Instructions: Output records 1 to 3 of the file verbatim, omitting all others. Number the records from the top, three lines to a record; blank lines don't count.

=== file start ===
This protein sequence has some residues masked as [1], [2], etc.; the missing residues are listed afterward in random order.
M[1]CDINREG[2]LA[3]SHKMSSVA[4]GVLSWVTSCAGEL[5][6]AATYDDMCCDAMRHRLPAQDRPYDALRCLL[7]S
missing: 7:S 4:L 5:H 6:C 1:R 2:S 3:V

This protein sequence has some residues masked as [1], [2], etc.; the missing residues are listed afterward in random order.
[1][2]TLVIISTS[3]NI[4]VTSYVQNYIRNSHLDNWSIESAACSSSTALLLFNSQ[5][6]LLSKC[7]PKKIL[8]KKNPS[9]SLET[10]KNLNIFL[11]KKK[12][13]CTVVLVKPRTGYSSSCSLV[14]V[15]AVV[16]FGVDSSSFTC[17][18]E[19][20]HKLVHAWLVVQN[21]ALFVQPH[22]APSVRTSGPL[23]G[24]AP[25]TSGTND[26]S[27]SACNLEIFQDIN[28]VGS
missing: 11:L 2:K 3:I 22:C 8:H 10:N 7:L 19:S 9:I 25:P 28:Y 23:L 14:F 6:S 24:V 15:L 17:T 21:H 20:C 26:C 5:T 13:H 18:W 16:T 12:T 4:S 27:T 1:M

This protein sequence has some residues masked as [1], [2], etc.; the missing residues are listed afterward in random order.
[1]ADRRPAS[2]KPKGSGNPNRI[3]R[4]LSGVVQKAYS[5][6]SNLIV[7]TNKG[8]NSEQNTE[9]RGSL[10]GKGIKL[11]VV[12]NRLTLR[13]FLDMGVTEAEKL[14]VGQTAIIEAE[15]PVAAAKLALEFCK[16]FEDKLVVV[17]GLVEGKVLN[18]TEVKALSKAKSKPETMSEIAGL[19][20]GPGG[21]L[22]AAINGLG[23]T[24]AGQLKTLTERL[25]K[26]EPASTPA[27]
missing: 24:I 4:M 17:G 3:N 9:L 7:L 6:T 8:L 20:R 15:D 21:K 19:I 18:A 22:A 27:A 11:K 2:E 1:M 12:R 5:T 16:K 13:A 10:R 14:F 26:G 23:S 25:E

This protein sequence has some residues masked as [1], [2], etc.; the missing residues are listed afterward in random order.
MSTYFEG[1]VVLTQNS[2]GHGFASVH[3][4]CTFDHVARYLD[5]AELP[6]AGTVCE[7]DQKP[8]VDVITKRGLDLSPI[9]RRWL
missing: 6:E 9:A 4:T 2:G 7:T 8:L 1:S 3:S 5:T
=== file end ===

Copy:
This protein sequence has some residues masked as [1], [2], etc.; the missing residues are listed afterward in random order.
M[1]CDINREG[2]LA[3]SHKMSSVA[4]GVLSWVTSCAGEL[5][6]AATYDDMCCDAMRHRLPAQDRPYDALRCLL[7]S
missing: 7:S 4:L 5:H 6:C 1:R 2:S 3:V

This protein sequence has some residues masked as [1], [2], etc.; the missing residues are listed afterward in random order.
[1][2]TLVIISTS[3]NI[4]VTSYVQNYIRNSHLDNWSIESAACSSSTALLLFNSQ[5][6]LLSKC[7]PKKIL[8]KKNPS[9]SLET[10]KNLNIFL[11]KKK[12][13]CTVVLVKPRTGYSSSCSLV[14]V[15]AVV[16]FGVDSSSFTC[17][18]E[19][20]HKLVHAWLVVQN[21]ALFVQPH[22]APSVRTSGPL[23]G[24]AP[25]TSGTND[26]S[27]SACNLEIFQDIN[28]VGS
missing: 11:L 2:K 3:I 22:C 8:H 10:N 7:L 19:S 9:I 25:P 28:Y 23:L 14:F 6:S 24:V 15:L 17:T 21:H 20:C 26:C 5:T 13:H 18:W 16:T 12:T 4:S 27:T 1:M

This protein sequence has some residues masked as [1], [2], etc.; the missing residues are listed afterward in random order.
[1]ADRRPAS[2]KPKGSGNPNRI[3]R[4]LSGVVQKAYS[5][6]SNLIV[7]TNKG[8]NSEQNTE[9]RGSL[10]GKGIKL[11]VV[12]NRLTLR[13]FLDMGVTEAEKL[14]VGQTAIIEAE[15]PVAAAKLALEFCK[16]FEDKLVVV[17]GLVEGKVLN[18]TEVKALSKAKSKPETMSEIAGL[19][20]GPGG[21]L[22]AAINGLG[23]T[24]AGQLKTLTERL[25]K[26]EPASTPA[27]
missing: 24:I 4:M 17:G 3:N 9:L 7:L 6:T 8:L 20:R 15:D 21:K 19:I 18:A 22:A 27:A 11:K 2:E 1:M 12:R 5:T 16:K 13:A 10:R 14:F 26:G 23:S 25:E